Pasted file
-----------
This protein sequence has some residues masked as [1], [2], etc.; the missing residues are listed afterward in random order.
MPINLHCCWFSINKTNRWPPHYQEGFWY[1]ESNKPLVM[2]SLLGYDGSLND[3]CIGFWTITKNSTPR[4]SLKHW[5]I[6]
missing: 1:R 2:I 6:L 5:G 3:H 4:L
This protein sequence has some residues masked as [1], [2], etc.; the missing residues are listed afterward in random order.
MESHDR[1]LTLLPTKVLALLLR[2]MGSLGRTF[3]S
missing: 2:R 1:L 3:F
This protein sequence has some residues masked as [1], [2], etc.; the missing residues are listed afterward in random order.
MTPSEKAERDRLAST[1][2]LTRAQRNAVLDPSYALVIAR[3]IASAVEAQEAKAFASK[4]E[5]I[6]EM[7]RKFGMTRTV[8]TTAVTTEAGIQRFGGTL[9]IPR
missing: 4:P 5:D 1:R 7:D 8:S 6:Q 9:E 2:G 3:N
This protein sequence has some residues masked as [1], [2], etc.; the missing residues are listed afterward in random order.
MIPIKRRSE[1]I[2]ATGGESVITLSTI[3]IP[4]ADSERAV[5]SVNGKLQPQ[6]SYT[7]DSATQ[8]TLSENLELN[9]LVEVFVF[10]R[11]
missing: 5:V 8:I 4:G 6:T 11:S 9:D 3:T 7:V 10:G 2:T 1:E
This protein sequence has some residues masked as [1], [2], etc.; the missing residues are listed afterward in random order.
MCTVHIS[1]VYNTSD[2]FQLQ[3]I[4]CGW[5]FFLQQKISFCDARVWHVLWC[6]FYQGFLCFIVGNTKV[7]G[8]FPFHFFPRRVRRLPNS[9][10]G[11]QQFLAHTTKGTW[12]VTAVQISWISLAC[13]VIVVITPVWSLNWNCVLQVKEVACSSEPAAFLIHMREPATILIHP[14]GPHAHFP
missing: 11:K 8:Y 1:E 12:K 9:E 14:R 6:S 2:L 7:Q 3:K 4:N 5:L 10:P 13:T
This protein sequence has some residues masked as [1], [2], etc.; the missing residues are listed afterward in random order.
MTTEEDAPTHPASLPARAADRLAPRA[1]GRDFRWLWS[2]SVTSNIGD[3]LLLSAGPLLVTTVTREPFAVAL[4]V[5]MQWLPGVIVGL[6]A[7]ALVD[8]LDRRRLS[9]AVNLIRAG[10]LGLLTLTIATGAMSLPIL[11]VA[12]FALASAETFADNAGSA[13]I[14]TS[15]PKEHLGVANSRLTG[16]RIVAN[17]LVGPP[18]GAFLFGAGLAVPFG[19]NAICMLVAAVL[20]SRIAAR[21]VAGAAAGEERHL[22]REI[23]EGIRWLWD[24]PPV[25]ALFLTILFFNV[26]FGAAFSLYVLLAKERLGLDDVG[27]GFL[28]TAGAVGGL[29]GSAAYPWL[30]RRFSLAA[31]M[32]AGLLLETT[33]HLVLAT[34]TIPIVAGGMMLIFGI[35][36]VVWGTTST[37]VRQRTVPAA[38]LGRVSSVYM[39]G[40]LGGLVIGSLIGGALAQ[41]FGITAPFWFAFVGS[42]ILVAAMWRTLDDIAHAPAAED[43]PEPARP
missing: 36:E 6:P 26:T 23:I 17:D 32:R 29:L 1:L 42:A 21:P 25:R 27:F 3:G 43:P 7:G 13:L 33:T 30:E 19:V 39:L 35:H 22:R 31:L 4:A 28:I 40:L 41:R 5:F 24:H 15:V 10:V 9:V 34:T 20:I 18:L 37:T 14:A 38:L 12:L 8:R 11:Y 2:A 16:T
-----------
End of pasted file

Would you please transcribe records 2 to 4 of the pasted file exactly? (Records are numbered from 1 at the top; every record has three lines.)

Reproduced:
This protein sequence has some residues masked as [1], [2], etc.; the missing residues are listed afterward in random order.
MESHDR[1]LTLLPTKVLALLLR[2]MGSLGRTF[3]S
missing: 2:R 1:L 3:F
This protein sequence has some residues masked as [1], [2], etc.; the missing residues are listed afterward in random order.
MTPSEKAERDRLAST[1][2]LTRAQRNAVLDPSYALVIAR[3]IASAVEAQEAKAFASK[4]E[5]I[6]EM[7]RKFGMTRTV[8]TTAVTTEAGIQRFGGTL[9]IPR
missing: 4:P 5:D 1:R 7:D 8:S 6:Q 9:E 2:G 3:N
This protein sequence has some residues masked as [1], [2], etc.; the missing residues are listed afterward in random order.
MIPIKRRSE[1]I[2]ATGGESVITLSTI[3]IP[4]ADSERAV[5]SVNGKLQPQ[6]SYT[7]DSATQ[8]TLSENLELN[9]LVEVFVF[10]R[11]
missing: 5:V 8:I 4:G 6:T 11:S 9:D 3:T 7:V 10:G 2:T 1:E